Joe Rahm and Climate Progress have scooped everyone else with a leaked version and preliminary evaluation of the American Power Act set to be introduced by Senator John Kerry and the other guy later today. The first reviews are good, and thanks to the Gulf oil gush, the chances of passage of some sort of energy bill are better than they've been in a very long time.
The specifics will be explained and debated for awhile, but providing resources and incentives for energy conservation and a clean domestic energy economy are likely to gain plenty of support, especially after all the "listening" (i.e. trading) that Kerry and the other guy have done while crafting this bill.
What's going to be harder to both explain and agree on will be the methods of capping and reducing heat-trapping gases. But the argument that needs to be emphasized, beyond saving the planet's future, is the need to do this in order to accelerate that clean energy economy. And a lot of folks don't think it's possible, at least in the short time that's necessary, without increasing the cost of dirty energy.
And it's necessary not just to head off the worst--the climate cataclysm becoming climate collapse--but to create capacity and competitiveness for clean energy internationally. Or else we'll eventually be buying our windmills and solar panels from China, if we can even afford them by then.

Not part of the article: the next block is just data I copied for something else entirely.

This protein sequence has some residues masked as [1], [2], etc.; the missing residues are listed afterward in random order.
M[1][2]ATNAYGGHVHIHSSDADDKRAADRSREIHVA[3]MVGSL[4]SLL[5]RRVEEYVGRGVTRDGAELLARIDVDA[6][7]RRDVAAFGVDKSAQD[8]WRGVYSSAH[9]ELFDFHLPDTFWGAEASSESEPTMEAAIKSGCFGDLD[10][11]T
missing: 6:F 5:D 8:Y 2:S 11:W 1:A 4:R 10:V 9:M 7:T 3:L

That's the conclusion for example of Europe's climate commissioner Connie Hedegaard, who is now advocating for a 30% cut in heat-trapping gases as Europe's unilateral goal, instead of the current 20%. She said the" 20% cut would not drive the clean energy innovation Europe needed. She said China was investing almost 10 times as much as the EU in plans for a low-carbon economy."
But European industries are resisting that goal, unless and until the U.S. makes the same move, or at least some move, as contemplated in this bill. It may take emphasizing economic self-interest to save the planet, but the argument may be a sound one.
Meanwhile, the Gulf: Amidst the circus of blame in Congress Tuesday, there was this disturbing suggestion about what's happening with the oil: that because of the chemical dispersants being used, it isn't so much that the oil is not coming onshore, but that it's not visible as oil slick, and that the oil is sinking, where it becomes toxic to marine life, but invisible to cameras and satellites. This Kos diary also suggests the possibility that it's headed for the Florida keys.